The Growing Separation Between Markets and Government: Factors Affecting and Solutions for Highway Infrastructure Financing

The Growing Separation Between Markets and Government: Factors Affecting and Solutions for Highway Infrastructure Financing

Paul Greaves (Debtwire, USA)
Copyright: © 2018 |Pages: 10
DOI: 10.4018/978-1-5225-4177-6.ch012
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Abstract

The nation's surface transportation infrastructure represents a key component to economic growth in the United States for the 21st century. The establishment of the Interstate Highway System in 1956 represents one of the country's greatest public works achievements. The funding mechanism has been the Highway Trust Fund that collects fuel taxes to finance transportation projects. The rationale for this structure was to create a self-financed program. Over the last couple of decades, fuel taxes have not kept pace with highway needs. This chapter will examine the widening funding gap and options for making the program a true pay-as-you-go system once again.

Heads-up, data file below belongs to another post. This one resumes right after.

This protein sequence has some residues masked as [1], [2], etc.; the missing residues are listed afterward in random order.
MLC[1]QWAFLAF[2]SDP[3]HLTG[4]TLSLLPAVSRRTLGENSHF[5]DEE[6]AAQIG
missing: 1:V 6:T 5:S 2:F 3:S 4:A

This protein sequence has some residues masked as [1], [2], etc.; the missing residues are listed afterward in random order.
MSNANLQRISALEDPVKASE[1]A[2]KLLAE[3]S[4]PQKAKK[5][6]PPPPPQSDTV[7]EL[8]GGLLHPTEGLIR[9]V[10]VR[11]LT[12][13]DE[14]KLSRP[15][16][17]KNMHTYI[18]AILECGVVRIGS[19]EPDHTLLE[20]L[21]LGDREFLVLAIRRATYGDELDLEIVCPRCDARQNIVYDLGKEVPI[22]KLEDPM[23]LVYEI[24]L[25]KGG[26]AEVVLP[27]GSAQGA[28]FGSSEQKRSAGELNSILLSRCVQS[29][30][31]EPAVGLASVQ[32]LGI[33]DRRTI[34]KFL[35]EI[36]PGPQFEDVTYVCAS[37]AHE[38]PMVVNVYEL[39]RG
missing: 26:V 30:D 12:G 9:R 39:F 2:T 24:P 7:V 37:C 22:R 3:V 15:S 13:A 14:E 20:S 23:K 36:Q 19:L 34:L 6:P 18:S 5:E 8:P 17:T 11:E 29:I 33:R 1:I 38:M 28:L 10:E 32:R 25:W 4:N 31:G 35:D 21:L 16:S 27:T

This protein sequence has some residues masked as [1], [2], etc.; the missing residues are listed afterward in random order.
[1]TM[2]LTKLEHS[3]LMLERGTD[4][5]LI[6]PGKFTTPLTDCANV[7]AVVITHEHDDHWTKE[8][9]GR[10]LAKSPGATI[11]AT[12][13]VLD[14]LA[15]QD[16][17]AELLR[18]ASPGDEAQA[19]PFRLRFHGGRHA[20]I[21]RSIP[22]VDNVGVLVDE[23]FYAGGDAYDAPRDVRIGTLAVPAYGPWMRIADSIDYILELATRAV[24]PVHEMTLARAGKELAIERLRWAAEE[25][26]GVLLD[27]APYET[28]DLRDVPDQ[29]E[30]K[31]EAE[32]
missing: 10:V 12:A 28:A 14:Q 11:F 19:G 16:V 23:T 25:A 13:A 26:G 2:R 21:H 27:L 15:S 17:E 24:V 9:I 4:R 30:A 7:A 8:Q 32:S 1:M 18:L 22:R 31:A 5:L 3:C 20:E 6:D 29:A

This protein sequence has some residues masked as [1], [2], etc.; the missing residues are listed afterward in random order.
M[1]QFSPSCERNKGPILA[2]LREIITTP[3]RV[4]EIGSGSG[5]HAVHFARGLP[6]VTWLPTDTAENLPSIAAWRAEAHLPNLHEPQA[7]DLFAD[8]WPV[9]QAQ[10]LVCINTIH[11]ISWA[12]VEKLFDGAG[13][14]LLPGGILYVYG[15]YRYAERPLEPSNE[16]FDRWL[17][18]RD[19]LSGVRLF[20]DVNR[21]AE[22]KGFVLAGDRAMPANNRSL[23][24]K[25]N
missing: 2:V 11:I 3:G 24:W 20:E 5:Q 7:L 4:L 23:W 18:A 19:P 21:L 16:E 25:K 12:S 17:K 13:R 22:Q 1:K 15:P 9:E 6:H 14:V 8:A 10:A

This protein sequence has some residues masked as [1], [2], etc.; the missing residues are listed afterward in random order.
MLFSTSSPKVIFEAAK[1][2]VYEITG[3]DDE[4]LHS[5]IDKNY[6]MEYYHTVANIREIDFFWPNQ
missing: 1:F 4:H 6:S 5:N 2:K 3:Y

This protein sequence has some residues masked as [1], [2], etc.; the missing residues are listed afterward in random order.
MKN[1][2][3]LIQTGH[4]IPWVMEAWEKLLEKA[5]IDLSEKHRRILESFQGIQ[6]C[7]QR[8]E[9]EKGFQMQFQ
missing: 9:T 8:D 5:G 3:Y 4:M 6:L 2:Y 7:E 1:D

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Overview Of The Highway Trust Fund

One of the greatest public works achievements of the 20th century was the creation of the Interstate Highway System in 1956 by the Highway Revenue Act (FHWA, 1998). This established the Highway Trust Fund (HTF) as the mechanism for funding highways. There were a set of federal highway user taxes on fuels, including gasoline and diesel that would fund HTF and help build the Interstate system. The federal government has mostly used revenues collected through federal fuel taxes to finance transportation projects (GAO -13-77, 2012). The goal was to make the program self-financing. It’s based on the principle that that those benefitting from the highways pay for it. Another portion of the HTF is providing federal grants provided to states and those states making a 10% match to build their part of the Interstate system. The states own the highways (built to federal standards) and its operated as a national system.

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